The vast majority of employers use incentive-based pay to recruit, motivate, and reward employees, according to a study by WorldatWork and Vivient Consulting. According to the Center on Executive Compensation. The following are key findings:
Private, for-profit Organizations:
- Short-term incentives decreased slightly among these employers to 94% in 2015 from 97% 2013.
- Long-term incentives also decreased slightly to 53% from 56%.
- In 2015, almost 75% of privately held companies with a short-term incentive plan offered at least three programs.
- Annual Incentive Plans (AIPs), the most prevalent short-term incentive plan at private companies, are offered to employees at the exempt, salaried level and above at most employers.
At the 75th percentile, the majority of private companies increased their short-term incentive budgets to 12% of operating profit in 2015. They forecast an increase to 14% of operating profit for 2016..
- In 2015, more than 75% of nonprofit and government employers offered three or fewer short-term incentive plans.
- While government incentive-pay budgets remain modest, nonprofit budgets have increased significantly. Nonprofit, short-term incentive budgets are starting to approach the levels reported by the private, for-profit employers.
- More than 80% of nonprofit and government employers say their AIPs are effective at achieving their objectives.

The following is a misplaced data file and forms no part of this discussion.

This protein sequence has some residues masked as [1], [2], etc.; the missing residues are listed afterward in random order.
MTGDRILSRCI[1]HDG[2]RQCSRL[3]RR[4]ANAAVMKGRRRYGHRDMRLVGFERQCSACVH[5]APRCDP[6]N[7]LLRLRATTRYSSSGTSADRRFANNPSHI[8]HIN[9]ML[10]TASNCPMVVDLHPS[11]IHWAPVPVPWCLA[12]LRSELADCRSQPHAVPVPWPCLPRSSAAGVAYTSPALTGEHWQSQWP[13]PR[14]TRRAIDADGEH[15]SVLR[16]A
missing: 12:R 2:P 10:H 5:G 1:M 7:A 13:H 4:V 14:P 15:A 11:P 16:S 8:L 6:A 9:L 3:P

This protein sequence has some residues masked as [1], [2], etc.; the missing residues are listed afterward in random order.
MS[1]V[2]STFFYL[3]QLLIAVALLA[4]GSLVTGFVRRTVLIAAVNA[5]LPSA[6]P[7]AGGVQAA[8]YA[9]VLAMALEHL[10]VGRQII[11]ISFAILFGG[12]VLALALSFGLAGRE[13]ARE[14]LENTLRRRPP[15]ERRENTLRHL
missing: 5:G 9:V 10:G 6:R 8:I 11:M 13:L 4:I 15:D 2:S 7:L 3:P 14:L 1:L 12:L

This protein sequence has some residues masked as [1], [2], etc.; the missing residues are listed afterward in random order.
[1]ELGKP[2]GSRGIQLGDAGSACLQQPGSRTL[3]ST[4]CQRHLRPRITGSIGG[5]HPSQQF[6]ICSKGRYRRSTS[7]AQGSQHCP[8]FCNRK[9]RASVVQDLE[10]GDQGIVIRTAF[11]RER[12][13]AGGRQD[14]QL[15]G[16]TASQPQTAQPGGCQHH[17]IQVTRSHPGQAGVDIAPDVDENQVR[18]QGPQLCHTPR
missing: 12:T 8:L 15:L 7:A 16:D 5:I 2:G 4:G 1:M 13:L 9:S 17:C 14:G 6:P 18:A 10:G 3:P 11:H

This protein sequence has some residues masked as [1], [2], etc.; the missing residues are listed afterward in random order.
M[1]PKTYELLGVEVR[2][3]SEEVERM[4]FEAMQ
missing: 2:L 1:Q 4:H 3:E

- 65% of the nonprofit/government employers with AIPs say the programs are used to reward employees while 62% use the incentives to focus employees on organizational goals.
For more information, visit www.WorldatWork.
Assurant Completes Sale of Employee benefit business
Assurant closed the sale of its employee benefit business to Sun Life for about $940 million. Alan B. Colberg, president and CEO of Assurant said, “The sale of Assurant Employee Benefits marks an important achievement in our multi-year transformation to build a stronger Assurant as we continue to sharpen our focus on risk management solutions for the housing and lifestyle markets.” The sale will generate about $1 billion of net proceeds inclusive of capital releases, subject to regulatory approvals, during 2016. The sale is structured as a combination of reinsurance agreements and sale of certain legal entities and assets.
Voluntary Short-Term Disability
The MetLife Worksite Short-Term Disability Plan provides a simple income protection solution that is easy to understand, enroll in, and use. The plan is 100% employee-paid. Features include guaranteed issue coverage, the ability for employees to pay for coverage via payroll deduction, and auto-portability, so the employee does not need to fill out forms to keep the coverage when changing jobs. For more information, visit www.metlife.com.